UNION TOWNSHIP, Ohio — Hours after WCPO reported on Wednesday that Evans Landscaping owner Doug Evans was building an alleged industrial park on land that was zoned for open space and agriculture, a neighbor filed a lawsuit to stop him.
Jason Gordon, who complained for years that local officials were turning a “blind eye” to Evans’ commercial development while allowing him to enjoy tax breaks that are meant for farmers, filed a suit in Clermont County Court of Common Pleas.
“I've come to the conclusion that the only way to get my property value and driveway back is to file a formal complaint against both Doug Evans and Union Township for the misuse of the property,” Gordon said. “I'm going to ask the court system to force Union Township do the job of enforcement of their zoning regulations that they were elected or appointed to do.”
Evans' corporate attorney, Zach Peterson, and Union Township officials did not immediately return a request for comment on the lawsuit.
Gordon and his wife, Nicole, are seeking at least $75,000 in damages, plus attorney’s fees, in their suit against Evans and his holding company, Mt. Carmel Farms, LLC, which owns the property at 4370 Mt. Carmel Road. He is also suing Union Township and the township’s zoning director, Cory Wright, for allegedly violating his constitutional rights.
“Union Township and Cory Wright's inaction by failing to protect the rights of plaintiffs are arbitrary and capricious and violate plaintiffs' rights as property owners in Union Township to have uniform enforcement of its zoning regulations,” the lawsuit states.
When Gordon built a log cabin in rural Union Township in 2005, he was surrounded by woodlands and wildlife.
That changed when an elderly neighbor sold 11 acres of family farmland to Evans in 2012.
What happened next is the subject of a six-year fight involving the property owners, Clermont County and Union Township officials, the Ohio EPA and now the U.S. Army Corps of Engineers. Gordon claims that Evans stripped thousands of trees to build an industrial park while enjoying a tax break and zoning exemptions that are meant for working farmers.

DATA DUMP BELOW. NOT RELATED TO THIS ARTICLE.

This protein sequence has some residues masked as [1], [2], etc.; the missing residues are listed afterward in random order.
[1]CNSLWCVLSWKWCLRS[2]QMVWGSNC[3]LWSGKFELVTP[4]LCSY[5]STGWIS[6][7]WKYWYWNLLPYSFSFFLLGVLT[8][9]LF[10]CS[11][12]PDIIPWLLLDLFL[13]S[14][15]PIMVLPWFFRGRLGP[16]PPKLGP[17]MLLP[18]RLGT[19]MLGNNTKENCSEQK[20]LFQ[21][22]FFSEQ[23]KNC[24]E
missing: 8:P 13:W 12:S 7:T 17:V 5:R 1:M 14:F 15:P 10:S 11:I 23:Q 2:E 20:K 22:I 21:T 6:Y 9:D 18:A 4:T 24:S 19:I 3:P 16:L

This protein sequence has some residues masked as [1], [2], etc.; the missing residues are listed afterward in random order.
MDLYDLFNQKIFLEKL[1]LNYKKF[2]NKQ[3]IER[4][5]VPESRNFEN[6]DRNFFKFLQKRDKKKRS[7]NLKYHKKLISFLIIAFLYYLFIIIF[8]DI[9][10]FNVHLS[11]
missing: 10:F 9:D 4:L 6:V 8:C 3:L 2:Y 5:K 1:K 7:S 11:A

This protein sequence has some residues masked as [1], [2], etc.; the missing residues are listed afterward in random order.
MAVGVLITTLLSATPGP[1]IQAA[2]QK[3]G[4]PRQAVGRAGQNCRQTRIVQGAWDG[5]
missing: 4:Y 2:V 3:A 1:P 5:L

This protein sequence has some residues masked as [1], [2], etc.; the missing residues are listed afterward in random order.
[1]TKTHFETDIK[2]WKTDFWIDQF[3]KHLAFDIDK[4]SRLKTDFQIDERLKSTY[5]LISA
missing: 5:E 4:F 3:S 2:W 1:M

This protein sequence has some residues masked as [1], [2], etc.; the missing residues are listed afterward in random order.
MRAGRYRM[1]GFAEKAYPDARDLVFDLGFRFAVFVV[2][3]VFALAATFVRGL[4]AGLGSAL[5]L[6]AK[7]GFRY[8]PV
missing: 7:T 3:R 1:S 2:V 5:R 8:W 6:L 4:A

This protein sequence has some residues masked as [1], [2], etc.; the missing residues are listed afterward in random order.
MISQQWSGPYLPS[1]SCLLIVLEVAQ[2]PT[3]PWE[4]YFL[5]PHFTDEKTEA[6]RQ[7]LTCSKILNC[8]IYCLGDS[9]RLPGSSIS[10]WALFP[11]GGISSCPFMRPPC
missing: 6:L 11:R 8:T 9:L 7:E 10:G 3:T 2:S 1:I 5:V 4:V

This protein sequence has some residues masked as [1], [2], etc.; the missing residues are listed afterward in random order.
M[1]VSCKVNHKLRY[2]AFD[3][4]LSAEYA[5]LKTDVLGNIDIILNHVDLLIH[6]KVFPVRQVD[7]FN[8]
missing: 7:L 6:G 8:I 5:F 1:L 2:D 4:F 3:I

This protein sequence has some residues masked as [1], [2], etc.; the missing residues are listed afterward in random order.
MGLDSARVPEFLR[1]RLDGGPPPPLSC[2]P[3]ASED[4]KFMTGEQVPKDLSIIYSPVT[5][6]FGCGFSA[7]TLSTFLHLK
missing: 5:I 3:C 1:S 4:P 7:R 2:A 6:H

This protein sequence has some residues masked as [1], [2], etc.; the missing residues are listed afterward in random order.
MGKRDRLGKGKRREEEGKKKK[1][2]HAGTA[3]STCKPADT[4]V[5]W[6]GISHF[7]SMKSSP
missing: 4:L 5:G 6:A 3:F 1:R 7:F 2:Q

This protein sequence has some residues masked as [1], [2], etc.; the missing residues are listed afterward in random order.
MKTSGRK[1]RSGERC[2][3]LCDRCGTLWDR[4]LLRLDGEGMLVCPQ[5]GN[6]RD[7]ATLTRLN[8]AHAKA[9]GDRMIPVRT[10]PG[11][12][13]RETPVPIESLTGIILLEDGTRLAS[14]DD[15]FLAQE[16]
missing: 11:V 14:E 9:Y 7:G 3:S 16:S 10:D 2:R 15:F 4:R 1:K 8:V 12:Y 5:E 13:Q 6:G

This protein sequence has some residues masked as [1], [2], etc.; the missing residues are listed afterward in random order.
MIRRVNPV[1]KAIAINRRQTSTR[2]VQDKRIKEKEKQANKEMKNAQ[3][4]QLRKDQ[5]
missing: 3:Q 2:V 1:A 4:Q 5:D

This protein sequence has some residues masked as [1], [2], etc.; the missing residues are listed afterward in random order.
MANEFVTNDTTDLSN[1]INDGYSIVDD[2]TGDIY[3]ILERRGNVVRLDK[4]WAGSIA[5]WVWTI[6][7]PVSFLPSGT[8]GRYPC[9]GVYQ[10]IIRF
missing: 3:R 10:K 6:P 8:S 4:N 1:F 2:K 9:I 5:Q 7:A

WCPO spent six weeks investigating the Evans property at 4370 Mt. Carmel Road, including complaints that at least six commercial businesses – including a steel fabricator and an auto repair shop - have been operating inside buildings that were built to look like red barns.
“For years I have watched a pastoral old farm slowly turn into an unpermitted industrial park under the guise of agricultural use,” Gordon said.
Last month a federal judge sentenced Evans to 21 months in prison for minority contracting fraud. A jury convicted Evans in December 2018 of creating a shell company to win millions in government demolition jobs that were meant for minority and small business owners.
Evans is a high-profile figure on the East Side. He turned a high school landscaping job into a highly successful business that now employs 250. He is Newtown’s largest property owner, part owner of Ivy Hills Country Club, and owns vast acres of land under different holding companies in Hamilton and Clermont counties, including parcels that adjoin Gordon’s land.
Peterson accused Gordon of having a personal vendetta and, in a statement last week to WCPO, wrote that Evans has invested heavily in improving the land and surrounding property “for the betterment of the community as a whole.”
But the lawsuit states that Evans' new development is a “nuisance” and seeks damages for the loss of Gordon’s property value, substantial traffic and excessive noise and dust.
Gordon is also seeking an injunction to stop Evans’ alleged zoning violations and end his access to a one-lane gravel easement road across Gordon’s property that he says 200 cars and trucks now travel on each day to get to the new development.
Clermont County auditor Linda Fraley said she will likely remove the entire Current Agricultural Use Variation tax break that Evans currently has on the Mt. Carmel Road property after she viewed overhead photos provided by WCPO.